Furthermore, it is established that "[i]n order to establish a violation of his Eighth Amendment rights, an inmate must show (1) a deprivation that 'is objectively, sufficiently serious' that he was denied 'the minimal civilized measure of life's necessities,' and (2) a 'sufficiently culpable state of mind' on the part of the defendant official, such as deliberate indifference to inmate health or safety." Gaston v. Coughlin, 249 F.3d 156, 164 (2d Cir. 2001) (quoting Farmer v. Brennan, 511 U.S. 825, 834 (1994)).

Since the poster constituted a form of verbal harassment unaccompanied by physical injury, and did not deny plaintiff the necessities of life, plaintiff does not have a constitutional claim under the Eighth Amendment. Defendants' motion to dismiss this claim is therefore granted.

2. Retaliation

Plaintiff alleges claims against Blaine, Riel, and Guarino for retaliation. It is well established that prison officials may not retaliate against inmates for exercising their constitutional rights. See, e.g., Gayle v. Gonyea, 313 F.3d 677, 682 (2d Cir. 2002); Franco v. Kelly, 854 F.2d 584, 589 (2d Cir.1988). To sustain a First Amendment retaliation claim, a prisoner must demonstrate the following:

"(1) that the speech or conduct at issue was protected, (2) that the defendant took adverse action against the plaintiff, and (3) that there was a causal connection between the protected speech and the adverse action." Gill v. Pidlypchack, 389 F.3d 379, 380 (2d Cir. 2004) (citing Dawes v. Walker, 239 F.3d 489, 492 (2d Cir. 2001)). Courts "must approach prisoner claims of retaliation with skepticism and particular care" because such claims are easily fabricated and may cause unwarranted judicial interference with prison administration. Dawes v. Walker, 239 F.3d 489, 491 (2d Cir. 2001), overruled on other grounds by Swierkiewicz v. Sorema N.A., 534 U.S. 506 (2002); see also Gill, 389 F.3d at 385.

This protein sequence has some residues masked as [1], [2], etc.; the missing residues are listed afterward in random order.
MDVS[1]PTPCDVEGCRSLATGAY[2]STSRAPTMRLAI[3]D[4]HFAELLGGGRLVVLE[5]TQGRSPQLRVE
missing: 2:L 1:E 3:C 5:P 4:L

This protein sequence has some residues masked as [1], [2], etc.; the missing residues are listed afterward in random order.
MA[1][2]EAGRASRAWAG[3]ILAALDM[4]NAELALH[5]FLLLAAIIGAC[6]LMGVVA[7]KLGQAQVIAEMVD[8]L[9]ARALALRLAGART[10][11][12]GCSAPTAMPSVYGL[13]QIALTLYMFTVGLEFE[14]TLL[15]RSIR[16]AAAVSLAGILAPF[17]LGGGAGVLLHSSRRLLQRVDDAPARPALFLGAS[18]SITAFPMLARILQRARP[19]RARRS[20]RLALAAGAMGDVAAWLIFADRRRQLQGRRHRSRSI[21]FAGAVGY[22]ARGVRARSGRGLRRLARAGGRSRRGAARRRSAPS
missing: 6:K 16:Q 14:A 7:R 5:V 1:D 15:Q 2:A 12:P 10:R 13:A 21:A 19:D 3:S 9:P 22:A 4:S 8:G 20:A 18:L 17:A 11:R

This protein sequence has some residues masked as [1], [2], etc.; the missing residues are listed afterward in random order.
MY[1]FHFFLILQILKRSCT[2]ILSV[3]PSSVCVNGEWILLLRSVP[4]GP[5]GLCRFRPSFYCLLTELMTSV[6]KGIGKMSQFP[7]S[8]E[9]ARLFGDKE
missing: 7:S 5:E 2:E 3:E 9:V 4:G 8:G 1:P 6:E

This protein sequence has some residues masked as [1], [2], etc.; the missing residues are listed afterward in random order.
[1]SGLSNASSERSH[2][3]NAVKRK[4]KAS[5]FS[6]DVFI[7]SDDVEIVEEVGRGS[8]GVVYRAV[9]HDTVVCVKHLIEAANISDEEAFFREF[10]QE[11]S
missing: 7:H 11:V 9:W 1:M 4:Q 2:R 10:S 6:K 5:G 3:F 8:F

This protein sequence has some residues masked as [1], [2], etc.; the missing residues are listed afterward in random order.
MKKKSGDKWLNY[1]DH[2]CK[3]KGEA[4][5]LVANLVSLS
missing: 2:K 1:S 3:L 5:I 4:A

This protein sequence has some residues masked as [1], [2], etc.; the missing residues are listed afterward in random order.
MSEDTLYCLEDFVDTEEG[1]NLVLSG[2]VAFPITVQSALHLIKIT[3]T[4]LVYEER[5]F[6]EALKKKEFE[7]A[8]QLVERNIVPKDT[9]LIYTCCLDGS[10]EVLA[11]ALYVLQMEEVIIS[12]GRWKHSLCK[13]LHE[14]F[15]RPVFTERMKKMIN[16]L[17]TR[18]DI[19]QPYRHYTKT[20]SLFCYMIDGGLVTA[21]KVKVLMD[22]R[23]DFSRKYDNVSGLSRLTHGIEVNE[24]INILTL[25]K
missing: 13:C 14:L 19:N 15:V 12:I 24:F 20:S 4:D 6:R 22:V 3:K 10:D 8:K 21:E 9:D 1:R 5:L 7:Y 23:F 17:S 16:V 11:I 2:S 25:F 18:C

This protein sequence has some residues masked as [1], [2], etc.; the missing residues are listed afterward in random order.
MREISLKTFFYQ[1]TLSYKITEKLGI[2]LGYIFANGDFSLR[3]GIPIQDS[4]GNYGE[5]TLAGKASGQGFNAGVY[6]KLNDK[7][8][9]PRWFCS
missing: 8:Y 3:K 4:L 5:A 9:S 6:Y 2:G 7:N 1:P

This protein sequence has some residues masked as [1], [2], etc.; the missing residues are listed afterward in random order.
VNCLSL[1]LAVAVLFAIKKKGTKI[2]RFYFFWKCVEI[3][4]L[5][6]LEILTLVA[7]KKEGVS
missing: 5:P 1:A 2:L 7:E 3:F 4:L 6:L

a. Claim of Retaliation against Blaine

Plaintiff alleges that Blaine retaliated against him for filing the November 21, 2004 grievance against Riel for displaying the "Kill Zone" poster by threatening to place him in involuntary protective custody and improperly conducting the investigation of plaintiff's complaint. (Compl. ¶ 14.)

It is undisputed that plaintiff has satisfied the first prong of the retaliation cause of action because the filing of prison grievances is a constitutionally protected activity. See Gayle v. Gonyea, 313 F.3d 677, 682 (2d Cir. 2002); Franco v. Kelly, 854 F.2d 584, 590 (2d Cir. 1988); Bartley v. Collins, 95 Civ. 10161 (RJH), 2006 WL 1289256, at *4 (S.D.N.Y. May 10, 2006).

However, plaintiff's allegations regarding Blaine's threat and inadequate investigation of plaintiff's complaint fail to meet the adverse action requirement. For the purposes of retaliation, an adverse action is defined as one "that would deter a similarly situated individual of ordinary firmness from exercising . . . constitutional rights." Gill, 389 F.3d at 380 (citing Davis v. Goord, 320 F.3d 346, 353 (2d Cir. 2003)). The test is an objective one that applies even if the plaintiff in question was not himself subjectively deterred. Id. (citing Davis, 320 F.3d at 353--54). "This objective inquiry is 'not static across contexts,' but rather must be 'tailored to the different circumstances in which retaliation claims arise.'" Davis, 239 F.3d at 493 (quoting Thaddeus-X v. Blatter, 175 F.3d 378, 398 (6th Cir. 1999) (en banc) (per curiam)). Moreover, in considering what constitutes adverse action, a court should be mindful that "'[p]risoners may be required to tolerate more than public employees, who may be required to tolerate more than average citizens, before a [retaliatory] action taken against them is considered adverse.'" Id. (quoting same) (bracketed language in original). If the action would not deter an individual of ordinary firmness the retaliatory act "is simply de minimis and therefore outside the ambit of constitutional protection." Davis, 320 F.3d at 353.